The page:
This activity supports educators in the use of the activities that accompany the GLOBE Program's Earth System Poster 'Exploring Connections in Year 2007'. Students identify global patterns and connections in environmental data that include soil moisture, insolation, surface temperature, cloud fraction, precipitation, world topography/bathymetry, aerosol optical thickness, and biosphere (from different times of the year) with the goal of recognizing patterns and trends in global data sets.

In this hands-on activity, students examine how the orientation of a photovoltaic (PV) panel -- relative to the position of the sun -- affects the energy-efficiency of the panel.

This activity introduces students to stratigraphic correlation and the dating of geologic materials, using coastal sediment cores that preserve a record of past hurricane activity.

This interactive visualization from the NASA Earth Observatory website compares Arctic sea ice minimum extent from 1984 to that of 2012.

This interactive shows the different components of the ocean biological pump, i.e., how carbon in the form of either plankton or particles moves into the ocean's depths. It illustrates the situation at the surface, 0-100 meters, 100-500 meters, and below 500 meters.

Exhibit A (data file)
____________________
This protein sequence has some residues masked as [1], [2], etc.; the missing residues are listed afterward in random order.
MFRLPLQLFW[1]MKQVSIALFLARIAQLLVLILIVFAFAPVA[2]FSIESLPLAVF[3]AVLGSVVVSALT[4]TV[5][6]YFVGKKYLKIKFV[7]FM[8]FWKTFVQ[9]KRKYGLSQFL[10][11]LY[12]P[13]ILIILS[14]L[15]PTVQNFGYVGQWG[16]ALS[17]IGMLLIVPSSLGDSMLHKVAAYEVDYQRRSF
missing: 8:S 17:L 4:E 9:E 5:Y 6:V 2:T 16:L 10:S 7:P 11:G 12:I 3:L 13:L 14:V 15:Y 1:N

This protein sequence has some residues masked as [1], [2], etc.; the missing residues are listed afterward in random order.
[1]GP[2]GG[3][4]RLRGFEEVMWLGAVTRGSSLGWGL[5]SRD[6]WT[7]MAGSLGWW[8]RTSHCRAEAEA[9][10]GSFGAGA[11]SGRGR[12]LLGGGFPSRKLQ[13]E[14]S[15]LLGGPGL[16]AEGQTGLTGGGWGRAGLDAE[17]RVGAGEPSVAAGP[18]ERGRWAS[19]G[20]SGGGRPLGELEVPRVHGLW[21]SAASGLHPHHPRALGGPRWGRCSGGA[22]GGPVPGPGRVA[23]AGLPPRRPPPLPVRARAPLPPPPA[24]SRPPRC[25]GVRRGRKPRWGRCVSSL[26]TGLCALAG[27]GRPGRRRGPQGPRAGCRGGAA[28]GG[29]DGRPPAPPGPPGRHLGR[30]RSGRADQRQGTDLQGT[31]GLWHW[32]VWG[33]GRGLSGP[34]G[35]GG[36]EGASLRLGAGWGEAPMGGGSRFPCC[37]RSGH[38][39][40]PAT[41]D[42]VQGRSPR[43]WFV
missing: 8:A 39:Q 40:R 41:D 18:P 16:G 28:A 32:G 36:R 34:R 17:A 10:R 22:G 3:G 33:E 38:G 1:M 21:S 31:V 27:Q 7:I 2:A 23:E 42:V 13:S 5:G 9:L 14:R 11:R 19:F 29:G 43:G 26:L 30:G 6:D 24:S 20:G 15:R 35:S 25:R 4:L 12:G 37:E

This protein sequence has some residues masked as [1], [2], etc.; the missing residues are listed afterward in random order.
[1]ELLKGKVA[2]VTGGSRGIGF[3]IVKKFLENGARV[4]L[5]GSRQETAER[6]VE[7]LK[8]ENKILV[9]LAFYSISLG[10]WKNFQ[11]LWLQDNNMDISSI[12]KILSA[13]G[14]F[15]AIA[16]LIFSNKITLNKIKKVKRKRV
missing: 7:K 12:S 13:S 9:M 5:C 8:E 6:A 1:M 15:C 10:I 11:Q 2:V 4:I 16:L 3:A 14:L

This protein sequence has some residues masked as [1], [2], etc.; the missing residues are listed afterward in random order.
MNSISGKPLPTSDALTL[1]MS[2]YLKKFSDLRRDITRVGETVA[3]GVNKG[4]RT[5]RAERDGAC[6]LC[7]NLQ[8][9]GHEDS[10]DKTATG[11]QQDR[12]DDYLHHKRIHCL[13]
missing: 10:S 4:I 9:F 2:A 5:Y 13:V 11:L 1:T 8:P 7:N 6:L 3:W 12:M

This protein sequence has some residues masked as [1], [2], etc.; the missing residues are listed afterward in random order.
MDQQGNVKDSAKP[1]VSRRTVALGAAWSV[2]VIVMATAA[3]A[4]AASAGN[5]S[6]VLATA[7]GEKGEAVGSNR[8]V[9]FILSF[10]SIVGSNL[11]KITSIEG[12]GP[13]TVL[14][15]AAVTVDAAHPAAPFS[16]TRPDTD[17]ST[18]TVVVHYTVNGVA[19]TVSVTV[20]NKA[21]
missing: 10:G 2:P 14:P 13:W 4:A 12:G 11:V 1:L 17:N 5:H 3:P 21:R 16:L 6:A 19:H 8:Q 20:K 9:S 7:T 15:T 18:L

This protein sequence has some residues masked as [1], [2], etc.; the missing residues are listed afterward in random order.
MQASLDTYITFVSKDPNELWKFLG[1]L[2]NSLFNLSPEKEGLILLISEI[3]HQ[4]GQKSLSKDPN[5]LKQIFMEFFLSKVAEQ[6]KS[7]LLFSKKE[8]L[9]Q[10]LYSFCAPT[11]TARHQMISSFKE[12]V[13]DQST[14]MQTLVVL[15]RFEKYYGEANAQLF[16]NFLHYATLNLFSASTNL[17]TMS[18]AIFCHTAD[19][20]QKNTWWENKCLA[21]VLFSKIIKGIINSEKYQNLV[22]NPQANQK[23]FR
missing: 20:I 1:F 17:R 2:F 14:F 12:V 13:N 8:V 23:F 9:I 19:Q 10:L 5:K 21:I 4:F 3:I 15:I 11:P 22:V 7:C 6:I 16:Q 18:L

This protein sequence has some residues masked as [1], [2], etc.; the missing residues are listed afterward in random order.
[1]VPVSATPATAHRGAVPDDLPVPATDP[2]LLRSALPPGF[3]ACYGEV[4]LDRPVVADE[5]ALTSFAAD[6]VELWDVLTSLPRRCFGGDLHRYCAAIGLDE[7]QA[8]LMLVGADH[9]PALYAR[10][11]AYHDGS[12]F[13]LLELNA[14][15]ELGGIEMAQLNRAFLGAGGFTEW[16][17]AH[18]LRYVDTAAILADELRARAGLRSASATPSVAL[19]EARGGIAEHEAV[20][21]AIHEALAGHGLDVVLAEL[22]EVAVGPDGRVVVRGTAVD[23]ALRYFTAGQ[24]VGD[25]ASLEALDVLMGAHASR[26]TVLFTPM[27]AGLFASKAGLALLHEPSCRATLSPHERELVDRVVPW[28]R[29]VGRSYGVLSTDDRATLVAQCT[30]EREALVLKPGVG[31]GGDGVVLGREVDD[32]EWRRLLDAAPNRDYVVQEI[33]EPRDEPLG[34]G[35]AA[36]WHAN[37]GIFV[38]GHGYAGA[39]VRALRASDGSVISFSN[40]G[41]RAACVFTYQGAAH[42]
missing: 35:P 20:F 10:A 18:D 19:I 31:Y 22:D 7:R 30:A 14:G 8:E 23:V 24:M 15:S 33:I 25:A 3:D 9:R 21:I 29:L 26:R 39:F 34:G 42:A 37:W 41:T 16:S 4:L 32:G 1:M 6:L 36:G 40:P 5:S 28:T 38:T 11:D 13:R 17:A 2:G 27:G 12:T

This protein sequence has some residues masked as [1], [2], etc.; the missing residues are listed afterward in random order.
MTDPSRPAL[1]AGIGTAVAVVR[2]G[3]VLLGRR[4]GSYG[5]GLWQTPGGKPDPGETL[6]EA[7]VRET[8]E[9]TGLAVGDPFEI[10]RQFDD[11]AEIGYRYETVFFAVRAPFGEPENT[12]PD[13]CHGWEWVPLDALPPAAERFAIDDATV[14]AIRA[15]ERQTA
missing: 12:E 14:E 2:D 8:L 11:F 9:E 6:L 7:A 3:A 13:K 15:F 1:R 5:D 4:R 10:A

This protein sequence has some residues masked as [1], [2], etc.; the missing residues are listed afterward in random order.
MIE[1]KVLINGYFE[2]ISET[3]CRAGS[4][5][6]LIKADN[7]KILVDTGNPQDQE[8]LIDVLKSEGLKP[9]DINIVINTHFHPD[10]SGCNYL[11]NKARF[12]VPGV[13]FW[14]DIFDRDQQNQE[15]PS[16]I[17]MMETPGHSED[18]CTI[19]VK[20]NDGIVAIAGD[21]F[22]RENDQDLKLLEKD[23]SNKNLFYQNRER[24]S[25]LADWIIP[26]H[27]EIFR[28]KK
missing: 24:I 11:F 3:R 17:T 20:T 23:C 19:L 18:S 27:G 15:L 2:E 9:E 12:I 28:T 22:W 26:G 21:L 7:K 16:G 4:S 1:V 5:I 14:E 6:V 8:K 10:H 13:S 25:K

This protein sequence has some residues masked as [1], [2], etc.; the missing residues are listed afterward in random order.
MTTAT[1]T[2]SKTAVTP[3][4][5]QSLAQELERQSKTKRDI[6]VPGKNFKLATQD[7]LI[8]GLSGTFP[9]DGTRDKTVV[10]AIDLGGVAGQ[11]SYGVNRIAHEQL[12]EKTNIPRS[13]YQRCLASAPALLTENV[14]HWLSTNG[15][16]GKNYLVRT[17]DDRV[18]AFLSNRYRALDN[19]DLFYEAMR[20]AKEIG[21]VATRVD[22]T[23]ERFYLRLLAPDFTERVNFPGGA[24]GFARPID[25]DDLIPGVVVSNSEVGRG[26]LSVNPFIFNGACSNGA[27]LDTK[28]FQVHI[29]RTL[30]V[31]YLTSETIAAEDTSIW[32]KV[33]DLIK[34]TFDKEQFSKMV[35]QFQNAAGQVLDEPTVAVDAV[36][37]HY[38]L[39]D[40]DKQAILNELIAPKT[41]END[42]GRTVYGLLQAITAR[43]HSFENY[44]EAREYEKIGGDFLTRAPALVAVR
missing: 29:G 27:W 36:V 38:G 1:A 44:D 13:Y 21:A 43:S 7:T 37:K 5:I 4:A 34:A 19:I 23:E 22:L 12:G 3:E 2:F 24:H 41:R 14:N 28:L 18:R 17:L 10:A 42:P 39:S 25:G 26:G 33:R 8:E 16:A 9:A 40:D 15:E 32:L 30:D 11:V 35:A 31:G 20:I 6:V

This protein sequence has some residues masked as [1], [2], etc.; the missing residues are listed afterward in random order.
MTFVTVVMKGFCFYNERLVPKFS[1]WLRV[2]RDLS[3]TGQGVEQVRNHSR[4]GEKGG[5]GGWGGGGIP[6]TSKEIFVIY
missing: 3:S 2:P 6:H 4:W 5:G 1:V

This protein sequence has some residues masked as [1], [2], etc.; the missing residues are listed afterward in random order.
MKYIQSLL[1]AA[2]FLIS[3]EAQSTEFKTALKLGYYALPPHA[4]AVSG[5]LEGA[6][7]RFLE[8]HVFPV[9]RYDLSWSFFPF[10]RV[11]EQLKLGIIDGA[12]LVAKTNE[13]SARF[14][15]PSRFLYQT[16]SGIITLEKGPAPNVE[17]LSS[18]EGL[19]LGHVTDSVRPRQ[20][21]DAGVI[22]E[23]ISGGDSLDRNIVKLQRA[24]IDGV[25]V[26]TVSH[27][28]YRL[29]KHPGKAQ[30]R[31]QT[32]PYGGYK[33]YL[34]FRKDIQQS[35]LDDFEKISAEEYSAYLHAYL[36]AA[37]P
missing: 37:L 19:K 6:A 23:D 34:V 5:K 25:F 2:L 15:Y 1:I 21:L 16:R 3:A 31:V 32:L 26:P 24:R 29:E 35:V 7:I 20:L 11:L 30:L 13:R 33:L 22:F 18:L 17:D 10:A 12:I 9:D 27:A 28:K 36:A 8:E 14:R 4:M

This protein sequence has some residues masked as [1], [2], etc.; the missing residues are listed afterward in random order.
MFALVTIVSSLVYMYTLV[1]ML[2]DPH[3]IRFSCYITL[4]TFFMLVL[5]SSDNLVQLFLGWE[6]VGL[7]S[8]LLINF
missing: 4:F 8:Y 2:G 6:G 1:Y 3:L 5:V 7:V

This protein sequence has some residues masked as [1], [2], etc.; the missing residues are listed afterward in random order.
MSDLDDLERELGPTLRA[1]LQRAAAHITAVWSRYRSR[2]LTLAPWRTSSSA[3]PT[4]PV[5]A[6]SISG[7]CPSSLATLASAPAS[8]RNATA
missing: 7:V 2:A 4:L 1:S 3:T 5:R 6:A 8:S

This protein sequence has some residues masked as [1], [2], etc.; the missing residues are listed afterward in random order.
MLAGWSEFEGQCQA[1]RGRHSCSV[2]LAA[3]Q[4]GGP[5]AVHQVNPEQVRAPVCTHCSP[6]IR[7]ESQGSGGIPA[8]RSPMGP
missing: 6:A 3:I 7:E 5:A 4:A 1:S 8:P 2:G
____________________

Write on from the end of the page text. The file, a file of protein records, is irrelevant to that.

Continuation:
This activity engages students in the analysis of climate data to first find areas in the southern United States that are now close to having conditions in which the malaria parasite and its mosquito hosts thrive and then attempt to forecast when areas might become climatically suitable.

This is an activity designed to allow students who have been exposed to the El NiÃo-Southern Oscillation to analyze the La NiÃa mechanism and predict its outcomes in a case study format.

This sequence of activities using real-world data to explain the importance of coral reefs and the relationship of coral reef health to the surrounding environment. Unit includes five activities.

This video shows where and how ice cores are extracted from the West Antarctic Ice Sheet. The cores are cut, packaged, flown to the ice core storage facility in Denver, further sliced into samples, and shipped to labs all over the world where scientists use them to study indicators of climate change from the past.

This video provides an overview of the research of the U.S. Department of Energy's National Renewable Energy Laboratory (NREL) on converting biomass to liquid fuels.